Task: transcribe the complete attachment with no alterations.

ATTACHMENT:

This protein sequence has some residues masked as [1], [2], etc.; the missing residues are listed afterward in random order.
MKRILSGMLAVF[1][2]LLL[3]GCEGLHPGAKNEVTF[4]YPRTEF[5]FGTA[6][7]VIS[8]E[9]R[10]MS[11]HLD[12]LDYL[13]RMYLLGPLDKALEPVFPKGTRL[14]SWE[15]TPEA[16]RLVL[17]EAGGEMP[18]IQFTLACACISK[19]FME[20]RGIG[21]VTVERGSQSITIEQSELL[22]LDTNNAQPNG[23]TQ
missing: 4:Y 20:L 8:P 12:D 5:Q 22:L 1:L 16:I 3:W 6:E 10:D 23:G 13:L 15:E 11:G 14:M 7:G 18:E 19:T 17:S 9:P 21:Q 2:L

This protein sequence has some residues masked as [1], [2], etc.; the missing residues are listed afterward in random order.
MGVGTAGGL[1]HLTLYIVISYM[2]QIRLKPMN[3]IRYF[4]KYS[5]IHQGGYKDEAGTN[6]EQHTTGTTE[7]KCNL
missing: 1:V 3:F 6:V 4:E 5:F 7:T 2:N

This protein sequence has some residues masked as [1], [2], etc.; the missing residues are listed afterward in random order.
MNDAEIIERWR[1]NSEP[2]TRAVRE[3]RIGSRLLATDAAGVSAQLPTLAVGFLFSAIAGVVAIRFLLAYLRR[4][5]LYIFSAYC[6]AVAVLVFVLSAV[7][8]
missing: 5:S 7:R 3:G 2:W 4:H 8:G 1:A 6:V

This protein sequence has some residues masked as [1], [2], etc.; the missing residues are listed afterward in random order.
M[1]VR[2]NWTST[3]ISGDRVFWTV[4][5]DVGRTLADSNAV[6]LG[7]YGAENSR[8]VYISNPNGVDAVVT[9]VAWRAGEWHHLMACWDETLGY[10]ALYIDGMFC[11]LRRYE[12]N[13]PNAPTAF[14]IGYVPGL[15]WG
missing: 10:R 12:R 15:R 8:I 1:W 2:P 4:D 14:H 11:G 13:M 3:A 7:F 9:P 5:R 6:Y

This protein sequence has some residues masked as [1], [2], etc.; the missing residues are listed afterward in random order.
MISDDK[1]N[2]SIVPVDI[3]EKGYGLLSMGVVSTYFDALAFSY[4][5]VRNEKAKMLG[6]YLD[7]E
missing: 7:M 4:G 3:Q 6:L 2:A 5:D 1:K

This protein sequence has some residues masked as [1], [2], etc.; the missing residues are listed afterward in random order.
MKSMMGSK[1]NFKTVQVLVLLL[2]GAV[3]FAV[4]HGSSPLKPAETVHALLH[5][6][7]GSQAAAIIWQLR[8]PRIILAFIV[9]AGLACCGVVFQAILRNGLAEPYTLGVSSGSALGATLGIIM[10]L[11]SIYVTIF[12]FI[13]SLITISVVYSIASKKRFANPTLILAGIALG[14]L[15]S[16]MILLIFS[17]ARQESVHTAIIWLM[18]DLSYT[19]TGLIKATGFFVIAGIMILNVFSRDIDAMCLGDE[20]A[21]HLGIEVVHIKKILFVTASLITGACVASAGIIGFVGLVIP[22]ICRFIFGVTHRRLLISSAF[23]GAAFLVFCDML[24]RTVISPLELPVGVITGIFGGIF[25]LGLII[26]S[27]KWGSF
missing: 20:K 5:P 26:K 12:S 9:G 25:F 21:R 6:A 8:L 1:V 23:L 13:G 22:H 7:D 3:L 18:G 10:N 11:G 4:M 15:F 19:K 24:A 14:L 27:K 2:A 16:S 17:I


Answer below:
This protein sequence has some residues masked as [1], [2], etc.; the missing residues are listed afterward in random order.
MKRILSGMLAVF[1][2]LLL[3]GCEGLHPGAKNEVTF[4]YPRTEF[5]FGTA[6][7]VIS[8]E[9]R[10]MS[11]HLD[12]LDYL[13]RMYLLGPLDKALEPVFPKGTRL[14]SWE[15]TPEA[16]RLVL[17]EAGGEMP[18]IQFTLACACISK[19]FME[20]RGIG[21]VTVERGSQSITIEQSELL[22]LDTNNAQPNG[23]TQ
missing: 4:Y 20:L 8:P 12:D 5:Q 22:L 1:L 16:I 3:W 6:E 10:D 23:G 13:L 15:E 11:G 14:M 7:G 18:E 19:T 17:S 9:P 21:Q 2:L

This protein sequence has some residues masked as [1], [2], etc.; the missing residues are listed afterward in random order.
MGVGTAGGL[1]HLTLYIVISYM[2]QIRLKPMN[3]IRYF[4]KYS[5]IHQGGYKDEAGTN[6]EQHTTGTTE[7]KCNL
missing: 1:V 3:F 6:V 4:E 5:F 7:T 2:N

This protein sequence has some residues masked as [1], [2], etc.; the missing residues are listed afterward in random order.
MNDAEIIERWR[1]NSEP[2]TRAVRE[3]RIGSRLLATDAAGVSAQLPTLAVGFLFSAIAGVVAIRFLLAYLRR[4][5]LYIFSAYC[6]AVAVLVFVLSAV[7][8]
missing: 5:S 7:R 3:G 2:W 4:H 8:G 1:A 6:V

This protein sequence has some residues masked as [1], [2], etc.; the missing residues are listed afterward in random order.
M[1]VR[2]NWTST[3]ISGDRVFWTV[4][5]DVGRTLADSNAV[6]LG[7]YGAENSR[8]VYISNPNGVDAVVT[9]VAWRAGEWHHLMACWDETLGY[10]ALYIDGMFC[11]LRRYE[12]N[13]PNAPTAF[14]IGYVPGL[15]WG
missing: 10:R 12:R 15:R 8:I 1:W 2:P 4:D 14:H 11:G 13:M 3:A 7:F 9:P 5:R 6:Y

This protein sequence has some residues masked as [1], [2], etc.; the missing residues are listed afterward in random order.
MISDDK[1]N[2]SIVPVDI[3]EKGYGLLSMGVVSTYFDALAFSY[4][5]VRNEKAKMLG[6]YLD[7]E
missing: 7:M 4:G 3:Q 6:L 2:A 5:D 1:K

This protein sequence has some residues masked as [1], [2], etc.; the missing residues are listed afterward in random order.
MKSMMGSK[1]NFKTVQVLVLLL[2]GAV[3]FAV[4]HGSSPLKPAETVHALLH[5][6][7]GSQAAAIIWQLR[8]PRIILAFIV[9]AGLACCGVVFQAILRNGLAEPYTLGVSSGSALGATLGIIM[10]L[11]SIYVTIF[12]FI[13]SLITISVVYSIASKKRFANPTLILAGIALG[14]L[15]S[16]MILLIFS[17]ARQESVHTAIIWLM[18]DLSYT[19]TGLIKATGFFVIAGIMILNVFSRDIDAMCLGDE[20]A[21]HLGIEVVHIKKILFVTASLITGACVASAGIIGFVGLVIP[22]ICRFIFGVTHRRLLISSAF[23]GAAFLVFCDML[24]RTVISPLELPVGVITGIFGGIF[25]LGLII[26]S[27]KWGSF
missing: 20:K 5:P 26:K 12:S 9:G 25:F 21:R 6:A 8:L 1:V 23:L 13:G 22:H 7:D 3:L 18:G 10:N 11:G 4:M 15:F 19:K 24:A 14:L 27:K 2:A 16:S 17:I